Three big IT growth areas are destined to overlap and interlink: Real time communications (RTC), Internet of Things (IoT) and Big Data. And it's with a bit of irony that hot-running WebRTC is actually the slowest piece of the puzzle when it comes to linking all the bits and pieces together when you look at all the items on the board.
WebRTC has roared into the developer and cloud spaces, offering an easy way to drop voice and video into any app running on just about any platform. There's an evolving ecosystem of service providers offering WebRTC as a service, so adding in voice and video is a matter of dropping in a few lines of code into any website or mobile app. Google, Microsoft, and Mozilla all support WebRTC within their newest browsers and it's only a matter of time before Apple catches up into the space.
The simple case for WebRTC + IoT + Big Data is in the collection of voice and video. If you have the streaming bandwidth available, WebRTC can provide an easy and quick solution for home and security monitoring. Withings Home product, available off-the-shelf at $199,boasts its video camera uses the latest in WebRTC protocols to provide smart monitoring and cloud recording, with up to 30 days of continuous video recording stored in the cloud (for an additional $19.95 per month mind you; the "basic" package only keeps a 2 day history).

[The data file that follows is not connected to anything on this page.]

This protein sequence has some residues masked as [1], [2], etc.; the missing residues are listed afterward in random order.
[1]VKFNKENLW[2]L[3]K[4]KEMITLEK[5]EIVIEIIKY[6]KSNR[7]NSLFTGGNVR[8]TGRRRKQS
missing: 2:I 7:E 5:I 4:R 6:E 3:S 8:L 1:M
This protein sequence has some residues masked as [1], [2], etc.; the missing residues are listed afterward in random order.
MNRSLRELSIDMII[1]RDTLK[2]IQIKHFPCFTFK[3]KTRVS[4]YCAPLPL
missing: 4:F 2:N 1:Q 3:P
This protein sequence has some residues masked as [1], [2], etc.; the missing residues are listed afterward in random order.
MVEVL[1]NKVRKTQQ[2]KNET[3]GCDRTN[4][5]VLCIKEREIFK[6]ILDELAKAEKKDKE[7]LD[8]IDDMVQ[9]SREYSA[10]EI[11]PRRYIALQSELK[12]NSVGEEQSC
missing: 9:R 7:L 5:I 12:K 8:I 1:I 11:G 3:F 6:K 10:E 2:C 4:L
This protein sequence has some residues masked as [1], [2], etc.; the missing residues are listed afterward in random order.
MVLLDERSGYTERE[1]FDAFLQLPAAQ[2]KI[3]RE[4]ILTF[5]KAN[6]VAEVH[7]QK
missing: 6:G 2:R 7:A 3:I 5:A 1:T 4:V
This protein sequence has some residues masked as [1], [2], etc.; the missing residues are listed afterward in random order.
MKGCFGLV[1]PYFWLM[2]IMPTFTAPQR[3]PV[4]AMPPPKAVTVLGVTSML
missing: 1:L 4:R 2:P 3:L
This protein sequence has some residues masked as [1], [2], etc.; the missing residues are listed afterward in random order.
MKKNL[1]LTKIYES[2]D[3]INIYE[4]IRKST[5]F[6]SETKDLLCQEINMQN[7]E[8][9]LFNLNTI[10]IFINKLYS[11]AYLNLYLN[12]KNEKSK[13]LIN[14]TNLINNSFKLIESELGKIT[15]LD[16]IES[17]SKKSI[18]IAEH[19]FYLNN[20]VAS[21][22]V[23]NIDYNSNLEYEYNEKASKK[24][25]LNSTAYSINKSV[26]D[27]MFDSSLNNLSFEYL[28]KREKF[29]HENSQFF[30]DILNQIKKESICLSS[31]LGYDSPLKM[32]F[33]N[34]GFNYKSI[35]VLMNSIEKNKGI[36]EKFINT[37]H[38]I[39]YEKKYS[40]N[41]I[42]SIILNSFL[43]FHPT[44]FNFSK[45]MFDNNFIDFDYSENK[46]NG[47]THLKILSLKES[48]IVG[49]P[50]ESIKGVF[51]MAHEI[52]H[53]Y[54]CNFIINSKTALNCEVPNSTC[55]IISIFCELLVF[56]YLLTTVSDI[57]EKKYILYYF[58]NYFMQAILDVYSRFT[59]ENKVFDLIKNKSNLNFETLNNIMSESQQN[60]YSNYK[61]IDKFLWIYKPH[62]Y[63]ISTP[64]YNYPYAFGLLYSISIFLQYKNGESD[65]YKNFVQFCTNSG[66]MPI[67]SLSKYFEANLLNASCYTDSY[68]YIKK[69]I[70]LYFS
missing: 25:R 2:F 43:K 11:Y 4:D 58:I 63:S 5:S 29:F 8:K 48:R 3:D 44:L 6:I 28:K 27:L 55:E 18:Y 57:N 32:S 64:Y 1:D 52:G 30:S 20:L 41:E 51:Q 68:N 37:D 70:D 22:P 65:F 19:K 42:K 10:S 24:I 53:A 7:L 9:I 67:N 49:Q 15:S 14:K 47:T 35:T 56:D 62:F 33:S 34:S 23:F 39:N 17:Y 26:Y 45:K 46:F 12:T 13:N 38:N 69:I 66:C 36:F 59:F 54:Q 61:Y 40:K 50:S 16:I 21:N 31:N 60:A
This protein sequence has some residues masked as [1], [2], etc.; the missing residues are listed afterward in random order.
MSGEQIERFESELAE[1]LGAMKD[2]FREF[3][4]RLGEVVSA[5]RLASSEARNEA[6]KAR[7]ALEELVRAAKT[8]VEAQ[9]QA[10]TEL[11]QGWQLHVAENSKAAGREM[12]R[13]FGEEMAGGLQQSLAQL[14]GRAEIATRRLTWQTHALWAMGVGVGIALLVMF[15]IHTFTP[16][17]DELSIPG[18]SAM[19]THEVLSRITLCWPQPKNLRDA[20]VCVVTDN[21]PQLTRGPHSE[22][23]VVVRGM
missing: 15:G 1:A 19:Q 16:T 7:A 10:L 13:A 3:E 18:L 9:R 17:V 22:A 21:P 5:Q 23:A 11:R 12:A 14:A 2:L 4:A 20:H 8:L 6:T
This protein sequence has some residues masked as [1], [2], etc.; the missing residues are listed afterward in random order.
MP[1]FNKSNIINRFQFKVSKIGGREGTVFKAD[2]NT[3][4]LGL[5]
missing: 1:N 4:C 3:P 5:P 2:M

Similarly, Plantronics has rolled WebRTC into its products, including headsets, to handle voice. One of its demonstrations included an integration between it and AT&T's new WebRTC APIs, so customer interactions can be rolled into the cloud for direction to the appropriate contact person and stored for future reference.
Collecting voice and video using WebRTC through IoT devices means that you can build large data sets of voice and video that can be processed and analyzed - the essence of Big Data. Conversations with call centers can be mined for insight into customer opinions, competitive intelligence, and agent performance. Video can provide data on customer reaction using facial recognition and emotion analysis, such as Microsoft's Project Oxford tools provide, and be mined more deeply to identify images providing information on product performance. For instance, a surge of pictures on Instagram or Twitter depicting a broken part or a particular type of usage could be used to improve future products.
Where RTC needs more work and examples is in the data channel arena. IBM's WebSphere Liberty and Bluemix packages are the best example of bringing together the rest of the IoT - everything that doesn't need voice or video - with WebRTC, leveraging WebRTC's ability to deliver data in real time to talk to devices and pass data. Voice and video don't have to be a part of the solution, making IBM's approach much more usable for the millions of devices that need to pass data to the cloud for action and analytics.
And the big play for RTC+IoT+Big Data (RIBD?) is in large numbers of small devices, each device collecting information, sending it back to the cloud, each piece analyzed if real time action is needed, otherwise stored and adding up to Big Data that is mined for actionable information, including consumption of resources, ways to save energy and increase efficiency, and the ability to predict when something needs maintenance and/or replacement.
IBM's Bluemix page has a couple of case studies showing how things between devices and the cloud fit together, including a smart building solution and a real-time monitoring system for high-speed race boats that can perform complex diagnostics in real time while the boat is zipping along in the ocean. We're going to see a lot more vendors than IBM and a lot more case studies in the future to make the RTC+IoT+Big Data future work successfully.